Our household just welcomed our another magazine subscription, National Geographic.
To say that I love magazines is an understatement. Ever since I asked my mom to write a check for my Sassy and Seventeen subsciption, I’ve been hooked. My dad got me The New Yorker when I was in high school, and while I didn’t understand much of what was written, I knew that it was all part of the affair. I am lucky that my current job subscribes to truck loads of magazines, so each month I also get to devour another six to ten publications.
I have a ritual for reading magazines: always three times and I always start from the back. It’s part of the weight and feel of the paper in my hands. The first reading is the glance-through. The second reading is to read the articles I want and tag pages I want to re-visit, and the third reading involves reading the entire magazine. I generally do this with my laptop on hand, so I can visit websites I’ve marked as interesting.
I’ve flirted with many subsciptions over the years. I was a die-hard Bitch subsciber for ten years, but even I, who holds a master’s degree in Women’s Studies could no longer take another “post-modern” and “deconstructed” review of gender. With sadness, I let that subscription lapse. We received Vanity Fair for a few years, but I was often disgusted with the covers and ripped them off just so I could stomach picking the magazine up.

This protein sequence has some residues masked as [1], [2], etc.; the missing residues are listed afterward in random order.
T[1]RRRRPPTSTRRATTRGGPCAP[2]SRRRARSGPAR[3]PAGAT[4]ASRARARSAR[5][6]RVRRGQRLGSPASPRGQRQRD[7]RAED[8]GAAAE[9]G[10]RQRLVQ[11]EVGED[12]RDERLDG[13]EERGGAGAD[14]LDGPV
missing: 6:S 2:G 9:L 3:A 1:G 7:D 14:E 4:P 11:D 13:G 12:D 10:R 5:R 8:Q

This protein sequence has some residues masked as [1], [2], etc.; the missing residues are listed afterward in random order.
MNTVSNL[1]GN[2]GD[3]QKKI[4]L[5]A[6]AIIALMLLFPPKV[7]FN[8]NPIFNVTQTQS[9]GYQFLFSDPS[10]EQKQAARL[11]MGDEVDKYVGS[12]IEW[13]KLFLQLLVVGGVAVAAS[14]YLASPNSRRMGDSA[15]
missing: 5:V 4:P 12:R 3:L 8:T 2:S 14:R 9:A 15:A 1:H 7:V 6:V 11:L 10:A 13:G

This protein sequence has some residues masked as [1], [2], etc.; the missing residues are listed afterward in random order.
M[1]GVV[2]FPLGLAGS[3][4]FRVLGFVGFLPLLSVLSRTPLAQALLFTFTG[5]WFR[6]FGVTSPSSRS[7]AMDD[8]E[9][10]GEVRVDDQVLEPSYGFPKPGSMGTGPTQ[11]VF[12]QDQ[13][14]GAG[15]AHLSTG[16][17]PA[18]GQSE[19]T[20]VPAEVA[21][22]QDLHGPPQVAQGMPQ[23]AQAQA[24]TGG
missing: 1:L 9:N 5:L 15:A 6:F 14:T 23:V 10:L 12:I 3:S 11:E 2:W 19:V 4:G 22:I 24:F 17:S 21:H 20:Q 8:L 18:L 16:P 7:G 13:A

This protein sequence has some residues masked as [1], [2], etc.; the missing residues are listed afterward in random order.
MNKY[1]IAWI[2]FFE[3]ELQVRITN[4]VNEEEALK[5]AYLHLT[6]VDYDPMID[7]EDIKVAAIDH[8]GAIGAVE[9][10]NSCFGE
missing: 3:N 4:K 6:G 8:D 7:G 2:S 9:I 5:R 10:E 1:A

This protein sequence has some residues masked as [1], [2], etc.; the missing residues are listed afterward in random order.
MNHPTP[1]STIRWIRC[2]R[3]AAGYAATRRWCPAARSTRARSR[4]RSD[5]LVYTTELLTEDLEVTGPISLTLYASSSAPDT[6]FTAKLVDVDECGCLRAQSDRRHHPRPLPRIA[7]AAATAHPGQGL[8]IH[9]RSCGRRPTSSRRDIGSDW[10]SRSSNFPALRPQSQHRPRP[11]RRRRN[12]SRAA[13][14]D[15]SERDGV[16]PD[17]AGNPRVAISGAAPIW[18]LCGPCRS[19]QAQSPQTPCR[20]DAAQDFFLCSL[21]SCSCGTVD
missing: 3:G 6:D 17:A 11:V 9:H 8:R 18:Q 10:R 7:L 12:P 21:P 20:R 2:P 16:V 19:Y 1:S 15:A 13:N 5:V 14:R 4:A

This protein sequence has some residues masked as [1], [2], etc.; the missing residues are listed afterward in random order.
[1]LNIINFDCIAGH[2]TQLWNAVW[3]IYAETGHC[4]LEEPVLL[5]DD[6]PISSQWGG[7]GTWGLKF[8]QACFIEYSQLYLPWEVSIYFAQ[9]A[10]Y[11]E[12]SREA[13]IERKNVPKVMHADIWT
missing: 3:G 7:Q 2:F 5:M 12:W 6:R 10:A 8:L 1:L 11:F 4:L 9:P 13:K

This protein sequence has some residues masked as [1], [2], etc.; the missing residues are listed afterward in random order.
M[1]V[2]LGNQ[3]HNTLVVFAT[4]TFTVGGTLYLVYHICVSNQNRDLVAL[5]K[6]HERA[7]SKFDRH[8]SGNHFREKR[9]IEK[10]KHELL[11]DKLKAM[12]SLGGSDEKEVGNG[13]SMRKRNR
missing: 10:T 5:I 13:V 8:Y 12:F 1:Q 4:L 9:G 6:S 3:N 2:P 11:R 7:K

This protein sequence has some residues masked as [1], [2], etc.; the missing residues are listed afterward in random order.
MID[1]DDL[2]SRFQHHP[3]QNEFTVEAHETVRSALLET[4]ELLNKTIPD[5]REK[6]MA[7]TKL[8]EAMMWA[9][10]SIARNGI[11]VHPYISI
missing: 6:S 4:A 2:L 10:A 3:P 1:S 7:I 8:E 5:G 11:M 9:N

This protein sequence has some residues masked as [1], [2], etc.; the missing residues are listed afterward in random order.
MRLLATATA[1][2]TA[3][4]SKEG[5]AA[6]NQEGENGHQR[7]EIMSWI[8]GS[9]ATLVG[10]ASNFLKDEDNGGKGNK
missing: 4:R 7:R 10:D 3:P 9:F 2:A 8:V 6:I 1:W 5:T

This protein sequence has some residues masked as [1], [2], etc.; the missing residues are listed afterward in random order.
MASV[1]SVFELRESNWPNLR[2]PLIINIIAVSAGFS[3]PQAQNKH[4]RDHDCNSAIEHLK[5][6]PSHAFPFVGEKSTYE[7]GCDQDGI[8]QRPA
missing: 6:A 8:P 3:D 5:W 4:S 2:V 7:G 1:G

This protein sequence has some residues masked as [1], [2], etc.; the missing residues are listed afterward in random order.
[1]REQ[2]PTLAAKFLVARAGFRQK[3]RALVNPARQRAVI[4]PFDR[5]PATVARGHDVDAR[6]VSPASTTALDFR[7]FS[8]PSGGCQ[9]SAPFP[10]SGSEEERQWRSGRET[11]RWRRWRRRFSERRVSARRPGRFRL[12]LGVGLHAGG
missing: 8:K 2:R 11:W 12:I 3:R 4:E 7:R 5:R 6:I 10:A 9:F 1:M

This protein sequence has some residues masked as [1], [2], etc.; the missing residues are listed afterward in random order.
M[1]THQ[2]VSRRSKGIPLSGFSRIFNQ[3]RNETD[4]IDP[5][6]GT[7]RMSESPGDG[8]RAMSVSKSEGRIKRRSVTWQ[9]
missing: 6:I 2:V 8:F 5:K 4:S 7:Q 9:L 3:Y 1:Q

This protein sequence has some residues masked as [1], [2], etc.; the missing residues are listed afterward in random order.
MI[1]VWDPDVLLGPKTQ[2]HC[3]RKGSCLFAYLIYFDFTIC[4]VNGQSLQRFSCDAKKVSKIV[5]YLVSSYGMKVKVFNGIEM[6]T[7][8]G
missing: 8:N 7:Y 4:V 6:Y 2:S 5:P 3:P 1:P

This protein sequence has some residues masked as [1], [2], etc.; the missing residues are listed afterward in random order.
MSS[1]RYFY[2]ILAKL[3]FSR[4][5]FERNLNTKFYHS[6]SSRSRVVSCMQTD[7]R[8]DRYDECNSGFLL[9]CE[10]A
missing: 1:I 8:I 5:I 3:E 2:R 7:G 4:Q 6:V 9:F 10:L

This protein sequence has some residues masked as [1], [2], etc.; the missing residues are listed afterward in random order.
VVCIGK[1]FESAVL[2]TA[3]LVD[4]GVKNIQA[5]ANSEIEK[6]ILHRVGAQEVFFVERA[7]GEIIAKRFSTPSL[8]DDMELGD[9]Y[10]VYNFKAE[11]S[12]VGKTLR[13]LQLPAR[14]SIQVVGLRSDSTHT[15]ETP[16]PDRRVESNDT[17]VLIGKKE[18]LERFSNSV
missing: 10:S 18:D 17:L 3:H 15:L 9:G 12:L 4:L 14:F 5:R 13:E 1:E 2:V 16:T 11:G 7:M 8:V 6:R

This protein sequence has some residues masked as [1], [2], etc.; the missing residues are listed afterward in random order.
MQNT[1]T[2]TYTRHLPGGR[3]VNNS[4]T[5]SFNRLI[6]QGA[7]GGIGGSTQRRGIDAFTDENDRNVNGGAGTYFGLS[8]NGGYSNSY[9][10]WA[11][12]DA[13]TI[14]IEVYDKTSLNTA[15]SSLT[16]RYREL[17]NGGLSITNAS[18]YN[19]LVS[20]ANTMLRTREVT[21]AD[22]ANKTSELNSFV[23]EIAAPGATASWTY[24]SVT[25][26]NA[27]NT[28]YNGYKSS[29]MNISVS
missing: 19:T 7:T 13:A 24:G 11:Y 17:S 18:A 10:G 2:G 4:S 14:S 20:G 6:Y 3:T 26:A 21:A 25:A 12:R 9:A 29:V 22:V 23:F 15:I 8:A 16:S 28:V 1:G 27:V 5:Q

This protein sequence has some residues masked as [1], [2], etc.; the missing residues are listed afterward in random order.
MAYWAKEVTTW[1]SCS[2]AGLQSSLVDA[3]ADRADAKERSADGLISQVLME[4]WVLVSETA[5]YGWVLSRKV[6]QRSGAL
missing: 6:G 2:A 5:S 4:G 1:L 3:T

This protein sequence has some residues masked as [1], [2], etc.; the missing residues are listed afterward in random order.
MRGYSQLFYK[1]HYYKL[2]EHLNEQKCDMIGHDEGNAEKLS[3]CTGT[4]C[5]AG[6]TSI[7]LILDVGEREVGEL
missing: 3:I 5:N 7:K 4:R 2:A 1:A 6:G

There are a few subscriptions C and I tease one another about. I call his New York Review of Books a “snot rag,” for its pretentious content and he gripes about Cookie and O Magazine. We both love Dwell and ReadyMade, but laugh at how obvious it is that we subscribe to them. I daydream with Budget Travel, try to memorize parenting tactics in Parents and happily clip recipes from Cooking Light at Bon Appetit.
Our magazines always find new homes. While we live in a house full of books and papers, I dislike clutter, and do my best to get items out the door. I have friends who eagerly take our magazines, even if I’ve ripped out an article or ear-marked a few pages.
I don’t have anything new to add to the conversation about how print is dying. To some degree, there is a recalibration of supply and demand. Does every city need two or three or five publications touting why it’s the best place to live? Does every masthead need a home decor magazine? Do men really read as many “men’s” magazines as exist? There are structural flaws in a system that was created pre-Web and it has been slow to change, but in a profession where my value is measured, to a degree, in square inches, and in my personal life where I love opening the mailbox and seeing which magazine came to greet me, I hope the industry finds a new path.
Me? I’m going to see what the mail carrier delivered today.